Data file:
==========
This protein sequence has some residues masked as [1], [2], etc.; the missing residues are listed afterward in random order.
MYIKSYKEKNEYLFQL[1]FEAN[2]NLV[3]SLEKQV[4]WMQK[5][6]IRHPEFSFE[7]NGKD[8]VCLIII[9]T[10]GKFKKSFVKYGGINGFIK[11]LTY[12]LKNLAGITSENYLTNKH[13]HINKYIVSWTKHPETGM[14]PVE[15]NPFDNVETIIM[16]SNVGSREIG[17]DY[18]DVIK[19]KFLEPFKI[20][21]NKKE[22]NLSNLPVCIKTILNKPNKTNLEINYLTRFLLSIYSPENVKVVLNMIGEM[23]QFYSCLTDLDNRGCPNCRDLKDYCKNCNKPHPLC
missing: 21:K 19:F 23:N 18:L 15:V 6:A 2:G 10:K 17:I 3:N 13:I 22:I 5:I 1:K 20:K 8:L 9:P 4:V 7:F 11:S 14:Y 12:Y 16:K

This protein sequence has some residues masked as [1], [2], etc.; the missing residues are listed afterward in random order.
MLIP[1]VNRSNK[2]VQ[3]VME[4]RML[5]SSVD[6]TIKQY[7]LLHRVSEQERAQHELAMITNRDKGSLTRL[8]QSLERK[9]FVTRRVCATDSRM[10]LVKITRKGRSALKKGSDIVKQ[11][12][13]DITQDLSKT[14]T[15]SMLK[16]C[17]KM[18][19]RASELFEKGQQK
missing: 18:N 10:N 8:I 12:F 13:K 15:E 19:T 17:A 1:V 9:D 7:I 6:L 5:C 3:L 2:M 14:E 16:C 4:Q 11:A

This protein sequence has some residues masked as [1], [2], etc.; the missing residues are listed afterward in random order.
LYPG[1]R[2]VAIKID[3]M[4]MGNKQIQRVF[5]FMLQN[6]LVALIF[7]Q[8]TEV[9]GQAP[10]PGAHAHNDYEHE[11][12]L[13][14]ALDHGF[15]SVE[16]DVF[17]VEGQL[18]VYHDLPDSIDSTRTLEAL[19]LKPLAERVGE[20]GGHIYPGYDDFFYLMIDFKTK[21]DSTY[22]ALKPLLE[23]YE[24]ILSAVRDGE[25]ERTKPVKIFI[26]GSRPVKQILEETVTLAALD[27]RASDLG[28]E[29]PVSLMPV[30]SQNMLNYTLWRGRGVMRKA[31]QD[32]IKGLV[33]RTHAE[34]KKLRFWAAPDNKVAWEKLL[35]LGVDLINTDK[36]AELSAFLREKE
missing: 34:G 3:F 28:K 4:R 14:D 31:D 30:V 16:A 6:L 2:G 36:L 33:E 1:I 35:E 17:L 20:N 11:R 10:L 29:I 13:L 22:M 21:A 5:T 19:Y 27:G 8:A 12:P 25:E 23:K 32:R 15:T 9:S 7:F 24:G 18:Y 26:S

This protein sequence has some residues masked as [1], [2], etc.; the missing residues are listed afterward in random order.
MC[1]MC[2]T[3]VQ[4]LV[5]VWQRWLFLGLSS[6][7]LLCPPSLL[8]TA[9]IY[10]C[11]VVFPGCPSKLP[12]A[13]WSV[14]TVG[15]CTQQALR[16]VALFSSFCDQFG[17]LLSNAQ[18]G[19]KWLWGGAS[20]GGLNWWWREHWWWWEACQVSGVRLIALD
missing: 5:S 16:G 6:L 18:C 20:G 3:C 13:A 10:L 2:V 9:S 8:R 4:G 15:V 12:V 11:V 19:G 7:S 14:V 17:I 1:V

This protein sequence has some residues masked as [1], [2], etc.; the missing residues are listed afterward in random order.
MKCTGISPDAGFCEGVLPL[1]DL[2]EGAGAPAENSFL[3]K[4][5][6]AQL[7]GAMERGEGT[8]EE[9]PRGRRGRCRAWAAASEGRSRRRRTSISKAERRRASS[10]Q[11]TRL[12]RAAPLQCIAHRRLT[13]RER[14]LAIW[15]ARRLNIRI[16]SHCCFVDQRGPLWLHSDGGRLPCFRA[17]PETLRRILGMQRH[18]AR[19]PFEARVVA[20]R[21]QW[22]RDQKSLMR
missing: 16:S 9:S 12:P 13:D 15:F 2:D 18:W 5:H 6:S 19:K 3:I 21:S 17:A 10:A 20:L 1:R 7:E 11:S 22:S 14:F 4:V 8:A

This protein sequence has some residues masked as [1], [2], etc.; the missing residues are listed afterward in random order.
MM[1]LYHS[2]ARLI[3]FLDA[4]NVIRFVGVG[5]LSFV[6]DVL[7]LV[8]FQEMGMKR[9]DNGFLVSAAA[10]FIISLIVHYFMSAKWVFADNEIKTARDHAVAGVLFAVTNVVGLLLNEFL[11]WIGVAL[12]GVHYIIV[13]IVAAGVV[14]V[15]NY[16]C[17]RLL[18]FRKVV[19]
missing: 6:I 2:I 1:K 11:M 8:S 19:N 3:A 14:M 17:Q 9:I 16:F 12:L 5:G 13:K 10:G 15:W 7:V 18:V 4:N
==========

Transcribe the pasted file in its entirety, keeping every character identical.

This protein sequence has some residues masked as [1], [2], etc.; the missing residues are listed afterward in random order.
MYIKSYKEKNEYLFQL[1]FEAN[2]NLV[3]SLEKQV[4]WMQK[5][6]IRHPEFSFE[7]NGKD[8]VCLIII[9]T[10]GKFKKSFVKYGGINGFIK[11]LTY[12]LKNLAGITSENYLTNKH[13]HINKYIVSWTKHPETGM[14]PVE[15]NPFDNVETIIM[16]SNVGSREIG[17]DY[18]DVIK[19]KFLEPFKI[20][21]NKKE[22]NLSNLPVCIKTILNKPNKTNLEINYLTRFLLSIYSPENVKVVLNMIGEM[23]QFYSCLTDLDNRGCPNCRDLKDYCKNCNKPHPLC
missing: 21:K 19:F 23:N 18:L 15:V 6:A 2:G 10:K 17:I 3:N 13:I 22:I 5:I 1:K 20:K 8:L 9:P 4:V 7:F 11:S 14:Y 12:Y 16:K

This protein sequence has some residues masked as [1], [2], etc.; the missing residues are listed afterward in random order.
MLIP[1]VNRSNK[2]VQ[3]VME[4]RML[5]SSVD[6]TIKQY[7]LLHRVSEQERAQHELAMITNRDKGSLTRL[8]QSLERK[9]FVTRRVCATDSRM[10]LVKITRKGRSALKKGSDIVKQ[11][12][13]DITQDLSKT[14]T[15]SMLK[16]C[17]KM[18][19]RASELFEKGQQK
missing: 18:N 10:N 8:I 12:F 13:K 15:E 19:T 17:A 1:V 9:D 7:I 6:L 5:C 3:L 2:M 14:E 16:C 4:Q 11:A

This protein sequence has some residues masked as [1], [2], etc.; the missing residues are listed afterward in random order.
LYPG[1]R[2]VAIKID[3]M[4]MGNKQIQRVF[5]FMLQN[6]LVALIF[7]Q[8]TEV[9]GQAP[10]PGAHAHNDYEHE[11][12]L[13][14]ALDHGF[15]SVE[16]DVF[17]VEGQL[18]VYHDLPDSIDSTRTLEAL[19]LKPLAERVGE[20]GGHIYPGYDDFFYLMIDFKTK[21]DSTY[22]ALKPLLE[23]YE[24]ILSAVRDGE[25]ERTKPVKIFI[26]GSRPVKQILEETVTLAALD[27]RASDLG[28]E[29]PVSLMPV[30]SQNMLNYTLWRGRGVMRKA[31]QD[32]IKGLV[33]RTHAE[34]KKLRFWAAPDNKVAWEKLL[35]LGVDLINTDK[36]AELSAFLREKE
missing: 34:G 3:F 28:K 4:R 14:D 31:D 30:V 16:A 6:L 2:G 36:L 33:E 1:I 35:E 17:L 20:N 11:R 10:L 29:I 13:L 22:M 21:A 5:T 19:Y 27:G 8:A 12:P 25:E 23:K 32:R 15:T 9:S 7:F 24:G 18:Y 26:S

This protein sequence has some residues masked as [1], [2], etc.; the missing residues are listed afterward in random order.
MC[1]MC[2]T[3]VQ[4]LV[5]VWQRWLFLGLSS[6][7]LLCPPSLL[8]TA[9]IY[10]C[11]VVFPGCPSKLP[12]A[13]WSV[14]TVG[15]CTQQALR[16]VALFSSFCDQFG[17]LLSNAQ[18]G[19]KWLWGGAS[20]GGLNWWWREHWWWWEACQVSGVRLIALD
missing: 5:S 16:G 6:L 18:C 20:G 3:C 13:A 10:L 2:V 9:S 8:R 4:G 15:V 12:V 11:V 19:G 7:S 14:V 17:I 1:V

This protein sequence has some residues masked as [1], [2], etc.; the missing residues are listed afterward in random order.
MKCTGISPDAGFCEGVLPL[1]DL[2]EGAGAPAENSFL[3]K[4][5][6]AQL[7]GAMERGEGT[8]EE[9]PRGRRGRCRAWAAASEGRSRRRRTSISKAERRRASS[10]Q[11]TRL[12]RAAPLQCIAHRRLT[13]RER[14]LAIW[15]ARRLNIRI[16]SHCCFVDQRGPLWLHSDGGRLPCFRA[17]PETLRRILGMQRH[18]AR[19]PFEARVVA[20]R[21]QW[22]RDQKSLMR
missing: 16:S 9:S 12:P 13:D 15:F 2:D 18:W 5:H 6:S 19:K 3:I 21:S 17:A 10:A 20:L 1:R 7:E 11:S 22:S 14:F 4:V 8:A

This protein sequence has some residues masked as [1], [2], etc.; the missing residues are listed afterward in random order.
MM[1]LYHS[2]ARLI[3]FLDA[4]NVIRFVGVG[5]LSFV[6]DVL[7]LV[8]FQEMGMKR[9]DNGFLVSAAA[10]FIISLIVHYFMSAKWVFADNEIKTARDHAVAGVLFAVTNVVGLLLNEFL[11]WIGVAL[12]GVHYIIV[13]IVAAGVV[14]V[15]NY[16]C[17]RLL[18]FRKVV[19]
missing: 6:I 2:I 1:K 11:M 8:S 19:N 3:A 14:M 17:Q 9:I 16:F 12:L 5:G 13:K 10:G 15:W 7:V 18:V 4:N